Jeremy Deller: A Cross-Cultural Experience to be Taken in Slowly

Ben Meyer’s  review of British artist Jeremy Deller’s mid-carrer show at the University of Pennsylvania Institute of Contemporary Art emphasizes that the cross-cultural experience needs to be absorbed and enjoyed slowly. We agree. It takes time to step into other times and places.

Many of Deller’s pieces are about his native Manchester and the 1984-5 miner’s strike that occurred there. No doubt he had to take multiple slow looks at his culture to engage with it in a unique way and make creative connections. For example, in one project he joins a brass band to acid house music, linking the two conceptually through the unrest of the 1980s.

Whether you are British, American, or of another nationality, taking time to really see and understand works like Deller’s can help you to make your own meaningful connections to other cultures.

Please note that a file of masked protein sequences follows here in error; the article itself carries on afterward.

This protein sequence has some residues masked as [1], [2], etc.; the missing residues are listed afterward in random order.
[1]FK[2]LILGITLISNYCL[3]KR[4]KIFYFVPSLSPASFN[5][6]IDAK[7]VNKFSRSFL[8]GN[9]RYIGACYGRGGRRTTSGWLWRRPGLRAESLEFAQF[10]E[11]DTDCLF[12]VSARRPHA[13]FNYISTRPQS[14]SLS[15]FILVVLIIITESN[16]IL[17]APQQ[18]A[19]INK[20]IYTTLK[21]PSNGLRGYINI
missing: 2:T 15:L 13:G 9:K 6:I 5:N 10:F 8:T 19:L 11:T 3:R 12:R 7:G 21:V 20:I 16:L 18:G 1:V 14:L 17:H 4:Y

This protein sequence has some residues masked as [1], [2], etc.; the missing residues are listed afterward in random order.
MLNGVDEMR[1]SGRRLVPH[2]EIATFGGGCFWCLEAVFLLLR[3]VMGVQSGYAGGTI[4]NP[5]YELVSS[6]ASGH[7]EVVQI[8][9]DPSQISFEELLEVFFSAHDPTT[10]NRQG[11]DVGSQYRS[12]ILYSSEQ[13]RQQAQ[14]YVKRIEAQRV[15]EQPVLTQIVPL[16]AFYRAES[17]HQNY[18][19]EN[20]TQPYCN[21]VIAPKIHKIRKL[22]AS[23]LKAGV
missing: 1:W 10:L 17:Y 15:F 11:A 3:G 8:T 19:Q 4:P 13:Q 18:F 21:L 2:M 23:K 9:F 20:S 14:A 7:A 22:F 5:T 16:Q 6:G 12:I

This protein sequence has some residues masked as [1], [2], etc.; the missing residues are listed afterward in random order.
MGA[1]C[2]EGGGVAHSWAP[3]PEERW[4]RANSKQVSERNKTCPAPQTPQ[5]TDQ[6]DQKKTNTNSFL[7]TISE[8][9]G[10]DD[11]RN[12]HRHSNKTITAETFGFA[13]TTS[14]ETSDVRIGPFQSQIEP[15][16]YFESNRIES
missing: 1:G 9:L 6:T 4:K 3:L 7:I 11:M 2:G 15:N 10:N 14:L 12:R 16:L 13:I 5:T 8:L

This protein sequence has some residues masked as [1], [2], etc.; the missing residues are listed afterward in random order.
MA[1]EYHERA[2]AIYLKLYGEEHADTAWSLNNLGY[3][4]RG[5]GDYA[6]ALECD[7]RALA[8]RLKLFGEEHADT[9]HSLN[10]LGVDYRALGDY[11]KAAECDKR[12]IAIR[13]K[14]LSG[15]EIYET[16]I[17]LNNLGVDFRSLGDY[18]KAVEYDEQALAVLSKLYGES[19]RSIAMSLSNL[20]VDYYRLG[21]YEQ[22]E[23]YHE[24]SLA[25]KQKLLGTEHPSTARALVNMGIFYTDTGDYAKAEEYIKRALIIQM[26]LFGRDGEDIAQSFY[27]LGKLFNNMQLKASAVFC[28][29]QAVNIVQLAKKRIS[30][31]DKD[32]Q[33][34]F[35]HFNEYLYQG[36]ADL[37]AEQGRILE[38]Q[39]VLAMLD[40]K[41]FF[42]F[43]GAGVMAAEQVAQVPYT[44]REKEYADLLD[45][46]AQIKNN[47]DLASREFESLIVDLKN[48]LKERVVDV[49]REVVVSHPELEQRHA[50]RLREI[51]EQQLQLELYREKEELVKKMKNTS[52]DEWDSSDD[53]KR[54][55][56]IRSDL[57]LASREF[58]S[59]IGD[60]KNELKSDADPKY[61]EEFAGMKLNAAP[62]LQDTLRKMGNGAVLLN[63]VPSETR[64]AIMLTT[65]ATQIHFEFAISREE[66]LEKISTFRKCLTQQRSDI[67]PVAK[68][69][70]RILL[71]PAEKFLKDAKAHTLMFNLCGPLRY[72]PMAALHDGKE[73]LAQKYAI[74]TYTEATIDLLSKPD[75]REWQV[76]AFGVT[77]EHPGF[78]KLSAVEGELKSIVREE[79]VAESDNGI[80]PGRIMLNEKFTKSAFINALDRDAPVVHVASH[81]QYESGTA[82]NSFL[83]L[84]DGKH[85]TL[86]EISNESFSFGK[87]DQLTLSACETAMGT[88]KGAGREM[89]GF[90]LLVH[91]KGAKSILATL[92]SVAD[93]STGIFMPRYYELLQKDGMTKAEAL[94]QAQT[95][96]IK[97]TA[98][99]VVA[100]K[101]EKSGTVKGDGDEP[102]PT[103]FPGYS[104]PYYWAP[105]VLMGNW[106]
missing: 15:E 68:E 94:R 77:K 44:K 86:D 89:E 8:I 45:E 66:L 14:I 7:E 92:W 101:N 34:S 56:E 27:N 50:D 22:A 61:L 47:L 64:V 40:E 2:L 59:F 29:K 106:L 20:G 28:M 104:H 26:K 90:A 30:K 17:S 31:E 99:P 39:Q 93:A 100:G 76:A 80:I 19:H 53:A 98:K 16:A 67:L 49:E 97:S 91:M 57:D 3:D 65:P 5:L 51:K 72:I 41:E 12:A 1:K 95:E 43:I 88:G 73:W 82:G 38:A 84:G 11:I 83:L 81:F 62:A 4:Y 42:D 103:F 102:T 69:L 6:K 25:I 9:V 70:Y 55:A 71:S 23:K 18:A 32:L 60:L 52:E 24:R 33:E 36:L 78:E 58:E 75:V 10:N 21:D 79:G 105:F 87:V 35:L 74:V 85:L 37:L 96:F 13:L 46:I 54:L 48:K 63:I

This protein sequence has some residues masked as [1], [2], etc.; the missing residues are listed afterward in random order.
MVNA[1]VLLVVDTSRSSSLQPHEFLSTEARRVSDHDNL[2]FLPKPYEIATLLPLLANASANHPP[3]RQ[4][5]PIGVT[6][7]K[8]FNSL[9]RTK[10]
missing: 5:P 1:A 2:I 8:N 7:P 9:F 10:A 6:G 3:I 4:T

Thanks to Ben Meyer and for pointing us to this show. Be sure to visit and take a nice slow look if you are in the Philadelphia area.

– Naomi Kuo, Slow Art Day Intern


Comments on “Jeremy Deller: A Cross-Cultural Experience to be Taken in Slowly

  1. This exhibit reminds me of the similarities between critical thinking (such as a research paper) and visually engaging with art. It seems like Deller’s work combines both careful observance and artistic exploration together in this show. I love that diagram connecting Acid House and Brass Bands, ethnomusicology is something quite interesting to explore.